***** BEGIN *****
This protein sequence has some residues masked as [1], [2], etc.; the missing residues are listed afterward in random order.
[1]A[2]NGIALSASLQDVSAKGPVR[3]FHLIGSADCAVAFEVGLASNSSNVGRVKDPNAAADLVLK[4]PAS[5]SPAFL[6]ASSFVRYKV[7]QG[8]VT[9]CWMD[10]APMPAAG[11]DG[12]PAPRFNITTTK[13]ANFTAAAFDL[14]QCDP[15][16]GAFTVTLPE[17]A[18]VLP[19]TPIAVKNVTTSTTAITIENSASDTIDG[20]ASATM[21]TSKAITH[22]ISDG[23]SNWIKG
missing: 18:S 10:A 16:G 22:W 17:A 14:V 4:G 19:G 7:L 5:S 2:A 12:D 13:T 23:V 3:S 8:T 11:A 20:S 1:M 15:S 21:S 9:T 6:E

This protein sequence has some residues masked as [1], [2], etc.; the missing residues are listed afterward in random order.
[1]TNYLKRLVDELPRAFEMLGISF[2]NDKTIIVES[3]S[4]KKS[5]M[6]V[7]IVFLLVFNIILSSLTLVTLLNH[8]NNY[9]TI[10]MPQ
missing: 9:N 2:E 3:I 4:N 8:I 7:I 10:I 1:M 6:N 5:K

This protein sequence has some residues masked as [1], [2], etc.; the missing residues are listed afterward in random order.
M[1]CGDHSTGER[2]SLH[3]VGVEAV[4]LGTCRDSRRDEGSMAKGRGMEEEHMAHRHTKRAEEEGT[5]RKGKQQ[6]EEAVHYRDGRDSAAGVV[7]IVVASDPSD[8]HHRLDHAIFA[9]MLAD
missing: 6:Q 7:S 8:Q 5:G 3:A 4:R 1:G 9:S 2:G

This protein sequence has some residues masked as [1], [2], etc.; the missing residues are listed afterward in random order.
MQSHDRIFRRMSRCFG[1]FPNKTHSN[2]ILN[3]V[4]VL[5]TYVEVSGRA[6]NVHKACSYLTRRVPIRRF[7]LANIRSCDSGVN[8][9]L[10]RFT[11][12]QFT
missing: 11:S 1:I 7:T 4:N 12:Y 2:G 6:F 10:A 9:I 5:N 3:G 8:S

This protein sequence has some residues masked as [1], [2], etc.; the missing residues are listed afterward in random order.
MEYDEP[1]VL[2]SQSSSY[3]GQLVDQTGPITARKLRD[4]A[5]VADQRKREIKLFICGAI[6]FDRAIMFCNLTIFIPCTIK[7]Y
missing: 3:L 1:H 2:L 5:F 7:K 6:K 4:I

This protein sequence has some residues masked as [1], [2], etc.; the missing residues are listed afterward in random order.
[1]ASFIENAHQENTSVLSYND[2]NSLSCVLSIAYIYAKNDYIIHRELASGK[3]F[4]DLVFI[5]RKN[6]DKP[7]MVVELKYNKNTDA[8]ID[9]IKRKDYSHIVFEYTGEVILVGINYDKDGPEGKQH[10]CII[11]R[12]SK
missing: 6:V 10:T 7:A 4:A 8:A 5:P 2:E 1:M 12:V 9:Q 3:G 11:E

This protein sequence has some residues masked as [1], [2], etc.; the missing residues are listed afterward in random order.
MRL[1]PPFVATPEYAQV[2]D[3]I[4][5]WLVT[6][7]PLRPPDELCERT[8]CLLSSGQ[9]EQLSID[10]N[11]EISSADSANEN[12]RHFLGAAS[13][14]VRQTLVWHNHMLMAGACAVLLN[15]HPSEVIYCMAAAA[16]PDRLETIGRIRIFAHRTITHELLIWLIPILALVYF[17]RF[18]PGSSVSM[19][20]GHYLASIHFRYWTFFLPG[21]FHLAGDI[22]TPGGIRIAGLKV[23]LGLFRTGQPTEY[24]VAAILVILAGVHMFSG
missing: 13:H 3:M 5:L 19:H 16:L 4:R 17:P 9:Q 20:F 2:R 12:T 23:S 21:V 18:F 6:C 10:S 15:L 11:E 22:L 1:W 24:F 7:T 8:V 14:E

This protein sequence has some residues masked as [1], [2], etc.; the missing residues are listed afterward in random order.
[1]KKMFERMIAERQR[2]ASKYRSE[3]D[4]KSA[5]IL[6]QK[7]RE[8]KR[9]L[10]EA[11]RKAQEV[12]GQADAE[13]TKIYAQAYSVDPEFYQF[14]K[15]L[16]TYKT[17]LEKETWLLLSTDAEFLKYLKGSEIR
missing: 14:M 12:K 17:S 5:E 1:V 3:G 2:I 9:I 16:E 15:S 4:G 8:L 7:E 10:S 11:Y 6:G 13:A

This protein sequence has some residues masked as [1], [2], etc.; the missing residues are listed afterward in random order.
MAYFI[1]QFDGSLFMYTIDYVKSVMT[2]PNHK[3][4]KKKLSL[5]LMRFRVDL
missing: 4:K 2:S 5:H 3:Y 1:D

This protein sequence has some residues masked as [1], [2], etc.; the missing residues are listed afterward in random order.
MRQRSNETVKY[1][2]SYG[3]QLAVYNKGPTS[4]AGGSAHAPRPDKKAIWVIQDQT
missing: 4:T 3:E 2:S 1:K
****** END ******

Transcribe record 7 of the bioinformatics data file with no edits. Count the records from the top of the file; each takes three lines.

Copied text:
This protein sequence has some residues masked as [1], [2], etc.; the missing residues are listed afterward in random order.
MRL[1]PPFVATPEYAQV[2]D[3]I[4][5]WLVT[6][7]PLRPPDELCERT[8]CLLSSGQ[9]EQLSID[10]N[11]EISSADSANEN[12]RHFLGAAS[13][14]VRQTLVWHNHMLMAGACAVLLN[15]HPSEVIYCMAAAA[16]PDRLETIGRIRIFAHRTITHELLIWLIPILALVYF[17]RF[18]PGSSVSM[19][20]GHYLASIHFRYWTFFLPG[21]FHLAGDI[22]TPGGIRIAGLKV[23]LGLFRTGQPTEY[24]VAAILVILAGVHMFSG
missing: 13:H 3:M 5:L 19:H 16:L 4:R 17:P 9:Q 20:F 2:R 12:T 23:S 21:V 18:F 6:C 10:S 15:L 11:E 22:L 1:W 24:F 7:T 8:V 14:E